Vijñānabhairava-tantra (Shloka 107)

Vijñānabhairava-tantra 107 Omnipresence

Summary of discussion on Vijnana-bhairava-tantra made by Guru Yogi Matsyendranath and Rev. John Dupuche

स्ववद् अन्यशरीरेऽपि संवित्तिमनुभावयेत्।
अपेक्षां स्वशरीरस्य त्यक्त्वा व्यापी दिनैर् भवेत्॥ १०७॥

svavad anyaśarīre’pi saṁvittimanubhāvayet |
apekṣāṁ svaśarīrasya tyaktvā vyāpī dinair bhavet || 107 ||

“Leaving aside any consideration of his own body, he should experience the consciousness present in another’s body. In a matter of days he will become all-pervading.”

This remarkable śloka develops the theme of mindfulness. The awareness involved here is not of an object or situation or of one’s own mind, but consciousness of another’s consciousness. The practitioner experiences (anubhāvayet) another person’s state of mind (saṁvittim).

This requires on the part of the practitioner a self-emptying, a detachment (tyaktvā) from one’s own limited human condition, one’s own desires and revulsions, self-concept, and anxieties, which are signified by the word ‘body’ (śarīra). This purification allows a clear vision of the other in the deepest part of their being, namely their consciousness, which is not ethereal but embodied.

By freedom we perceive freedom. Clear vision alone can fully perceive the truth of another. Thus the detachment from one’s own ‘body’ enables the practitioner to perceive the consciousness in another’s ‘body’ (anyaśarīre) in all its limitations. One is not limited by the limitations of another.

As a result, the practitioner becomes omnipresent (vyāpī) in a matter of days (dinair). The perception penetrates everywhere, into vegetation as well as into blooded creatures, the ‘mobile and immobile’, even into the darkest recesses.

This is ultimately possible because there is in fact one consciousness. For those who are fully enlightened, there is no distinction between this awareness and that awareness. There is one mind. This is in keeping with the Gospel of St John 1:4 ‘the Word is the Light that enlightens all people’. Or again, according to Kashmir Shaivism, there is one Śiva who is ultimate consciousness. The Qur’an speaks of Allah breathing his breath into human beings, so that the one divine breath unites them all.

This practice involves becoming aware not only of the deepest truth of others but also of their limited consciousness, indeed their impure consciousness. Only the pure can perceive the impure, whereas impurity is self-defeating because it clouds perception. The awareness of the other’s consciousness comes gently and smoothly, for it is understanding, compassionate and sensitive. And by its presence, the other is assuaged and calmed and satisfied. It has a healing effect.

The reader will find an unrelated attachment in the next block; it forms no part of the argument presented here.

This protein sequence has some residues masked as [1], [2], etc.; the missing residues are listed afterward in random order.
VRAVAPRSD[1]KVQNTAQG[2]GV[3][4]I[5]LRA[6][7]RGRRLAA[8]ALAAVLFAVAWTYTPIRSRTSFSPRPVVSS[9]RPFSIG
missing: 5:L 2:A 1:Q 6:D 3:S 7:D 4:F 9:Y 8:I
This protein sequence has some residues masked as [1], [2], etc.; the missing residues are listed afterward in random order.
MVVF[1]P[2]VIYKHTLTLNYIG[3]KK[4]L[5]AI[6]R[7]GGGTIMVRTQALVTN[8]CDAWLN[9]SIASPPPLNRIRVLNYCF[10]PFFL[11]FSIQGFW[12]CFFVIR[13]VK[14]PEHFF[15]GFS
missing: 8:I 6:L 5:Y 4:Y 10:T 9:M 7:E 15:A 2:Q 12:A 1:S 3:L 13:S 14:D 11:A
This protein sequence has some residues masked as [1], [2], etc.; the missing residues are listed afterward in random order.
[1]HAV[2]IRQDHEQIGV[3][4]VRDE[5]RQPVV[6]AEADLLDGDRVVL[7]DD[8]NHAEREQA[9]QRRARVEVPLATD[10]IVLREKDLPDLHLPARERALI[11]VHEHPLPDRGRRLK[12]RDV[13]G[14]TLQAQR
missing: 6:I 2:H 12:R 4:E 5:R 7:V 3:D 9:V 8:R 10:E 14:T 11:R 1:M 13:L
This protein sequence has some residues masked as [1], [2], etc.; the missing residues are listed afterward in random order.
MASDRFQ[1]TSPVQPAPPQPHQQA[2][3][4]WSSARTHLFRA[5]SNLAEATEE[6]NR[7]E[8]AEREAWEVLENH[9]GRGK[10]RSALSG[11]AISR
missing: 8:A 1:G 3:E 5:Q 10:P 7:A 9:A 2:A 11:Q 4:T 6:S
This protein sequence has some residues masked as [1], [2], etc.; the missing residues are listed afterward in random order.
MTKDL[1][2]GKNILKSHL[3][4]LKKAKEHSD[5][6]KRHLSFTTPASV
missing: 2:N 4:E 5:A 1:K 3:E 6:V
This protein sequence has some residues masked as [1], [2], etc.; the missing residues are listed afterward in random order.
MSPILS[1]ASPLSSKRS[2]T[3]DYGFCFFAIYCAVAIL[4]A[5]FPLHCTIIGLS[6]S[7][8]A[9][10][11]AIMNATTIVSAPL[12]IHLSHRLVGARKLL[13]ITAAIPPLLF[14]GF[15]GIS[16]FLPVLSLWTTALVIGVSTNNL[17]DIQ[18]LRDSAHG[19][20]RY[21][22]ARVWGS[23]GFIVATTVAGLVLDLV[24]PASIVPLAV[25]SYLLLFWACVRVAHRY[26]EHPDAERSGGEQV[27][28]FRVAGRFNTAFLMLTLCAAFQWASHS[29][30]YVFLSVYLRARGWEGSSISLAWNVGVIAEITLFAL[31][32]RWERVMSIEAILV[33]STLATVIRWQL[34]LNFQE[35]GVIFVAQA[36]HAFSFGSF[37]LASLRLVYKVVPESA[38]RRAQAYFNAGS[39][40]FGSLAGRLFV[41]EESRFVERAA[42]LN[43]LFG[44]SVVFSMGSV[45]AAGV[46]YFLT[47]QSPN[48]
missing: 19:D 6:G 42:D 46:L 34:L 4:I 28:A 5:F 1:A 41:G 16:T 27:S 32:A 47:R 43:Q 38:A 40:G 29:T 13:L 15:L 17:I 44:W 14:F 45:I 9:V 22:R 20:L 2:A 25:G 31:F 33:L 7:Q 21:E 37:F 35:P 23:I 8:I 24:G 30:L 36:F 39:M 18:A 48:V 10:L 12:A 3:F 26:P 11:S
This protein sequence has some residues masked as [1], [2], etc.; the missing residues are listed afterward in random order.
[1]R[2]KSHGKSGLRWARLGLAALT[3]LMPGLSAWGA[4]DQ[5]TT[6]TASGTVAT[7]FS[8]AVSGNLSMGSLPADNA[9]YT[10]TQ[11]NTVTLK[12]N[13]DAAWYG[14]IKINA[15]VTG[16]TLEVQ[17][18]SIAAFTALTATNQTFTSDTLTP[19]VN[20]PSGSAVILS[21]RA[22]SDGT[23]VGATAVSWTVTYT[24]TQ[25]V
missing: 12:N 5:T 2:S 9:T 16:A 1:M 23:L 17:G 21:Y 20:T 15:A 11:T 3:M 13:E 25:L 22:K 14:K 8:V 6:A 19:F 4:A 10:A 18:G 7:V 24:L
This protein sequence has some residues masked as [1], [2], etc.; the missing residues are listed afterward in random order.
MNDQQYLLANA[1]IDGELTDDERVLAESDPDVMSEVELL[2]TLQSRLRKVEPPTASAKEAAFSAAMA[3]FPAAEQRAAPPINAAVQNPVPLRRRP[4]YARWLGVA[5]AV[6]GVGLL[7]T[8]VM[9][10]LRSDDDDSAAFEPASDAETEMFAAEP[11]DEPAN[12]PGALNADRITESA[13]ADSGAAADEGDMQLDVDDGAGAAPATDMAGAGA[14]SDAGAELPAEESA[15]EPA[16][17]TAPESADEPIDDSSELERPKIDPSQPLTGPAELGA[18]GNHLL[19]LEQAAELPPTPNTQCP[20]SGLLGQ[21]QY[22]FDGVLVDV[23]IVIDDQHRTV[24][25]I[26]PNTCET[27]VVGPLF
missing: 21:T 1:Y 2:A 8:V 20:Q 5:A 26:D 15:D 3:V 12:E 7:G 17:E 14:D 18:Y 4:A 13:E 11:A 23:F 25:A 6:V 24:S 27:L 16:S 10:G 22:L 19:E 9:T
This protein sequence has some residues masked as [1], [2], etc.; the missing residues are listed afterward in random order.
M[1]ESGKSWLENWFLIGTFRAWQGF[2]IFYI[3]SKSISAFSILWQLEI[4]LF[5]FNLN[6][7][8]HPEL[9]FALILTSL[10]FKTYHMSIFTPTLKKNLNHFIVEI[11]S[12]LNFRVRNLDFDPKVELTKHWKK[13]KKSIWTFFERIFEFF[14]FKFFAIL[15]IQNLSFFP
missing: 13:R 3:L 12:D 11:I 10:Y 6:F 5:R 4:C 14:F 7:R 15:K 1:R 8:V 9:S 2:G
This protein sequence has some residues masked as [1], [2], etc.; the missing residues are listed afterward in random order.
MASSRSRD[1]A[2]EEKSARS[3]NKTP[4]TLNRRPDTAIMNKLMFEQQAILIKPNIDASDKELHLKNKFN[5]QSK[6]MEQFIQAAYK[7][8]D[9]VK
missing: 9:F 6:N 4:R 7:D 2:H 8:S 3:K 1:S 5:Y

Vijñānabhairava-tantra (Shloka 42)

Vijñānabhairava-tantra 42

Summary of discussion on Vijnana-bhairava-tantra made by Guru Yogi Matsyendranath and Rev. John Dupuche

piṅdamantrasya sarvasya sthūlavarṇakrameṇa tu |
ardhendubindunādāntaśūnyoccārād bhavec chivaḥ || 42 ||

“On the other hand, by [noting) in due order the ‘gross’ phonemes of any piṅdamantra, [and ] by rising through the stages ‘half-moon’, ‘dot’, ‘end of sound’, ‘void’,  one becomes Śiva.”

In the normal recitation of praṇava (AUM), according to Kashmir Shaivism, the practitioner goes through twelve stages, namely a, u, m, bindu, ardhacandra, nirodhini,  nāda, nādānta, sakti,  vyāpinī, samanā, unmanā. The first two are the vowels A and U followed by M whose nasalization is shown by the sign ँ . This sign consists of two parts, the crescent shape, ardhendu (literally ‘half-moon’) and the dot, bindu. The termination of the process of sounding is nādānta (‘end of sound’). The whole process ends in unmanā or, equivalently, in śūnya. This moving upwards from the audible to the inaudible, from limited sound to the unlimited void, is called uccāra.

By mentioning only some of the twelve stages, namely ardhendu-bindu-nādānta-śūnya the śloka is referring to all.

This particular śloka 42 considers, not a mantra which is pronounceable, but an unpronouncable mantra, namely one which consists only of consonants, which are given the description ‘gross’. This is called piṅdamantra, since it consists of a ‘mass’ (piṅda) of sound. An example of a piṅdamantra is H, R, Kṣ, M, L, V, Y, Ṇ, Ūṁ which is called navātma.  It cannot be pronounced but it can be thought. It is not the object of contemplation if contemplation means focusing on the mantra, for the intention is to move through the twelve stages to reach the ultimate state, which is Śiva.

The śloka 42 comes as the conclusion of a series on mantra and sound: namely ślokas 36 and 37 on bindu, śloka 38 on anāhata (‘unstruck’ or spontaneous sound), śloka 39 on AUM, 40 on the beginning or end of a phoneme, śloka 41 on the sound of a plucked string. Then śloka 43 proceeds on to techniques concerned with the void (śūnya), which is also mentioned in 42. In this way, śloka 42 forms a fitting conclusion to one series and an introduction to the next.

The technique, therefore, it is firstly to acknowledge the unpronouncable mantra and from this position to go through the various stages to the void, at which point the practitioner becomes identified with Śiva who is the void and the source of all manifestation.

This practice forms a useful corrective in case the practitioner should stay tied to a pronouncable mantra and not proceed on to silence. This śloka emphasizes that the purpose of reciting a mantra is to go beyond it to the state of Siva himself.  In other words, the purpose of the audible is to reach silence, the purpose of the visible is to reach the formless, since silence and emptiness are the origin of all and contain all.

The technique starts with āṇavopāya and finishes with śāmbhavopāya.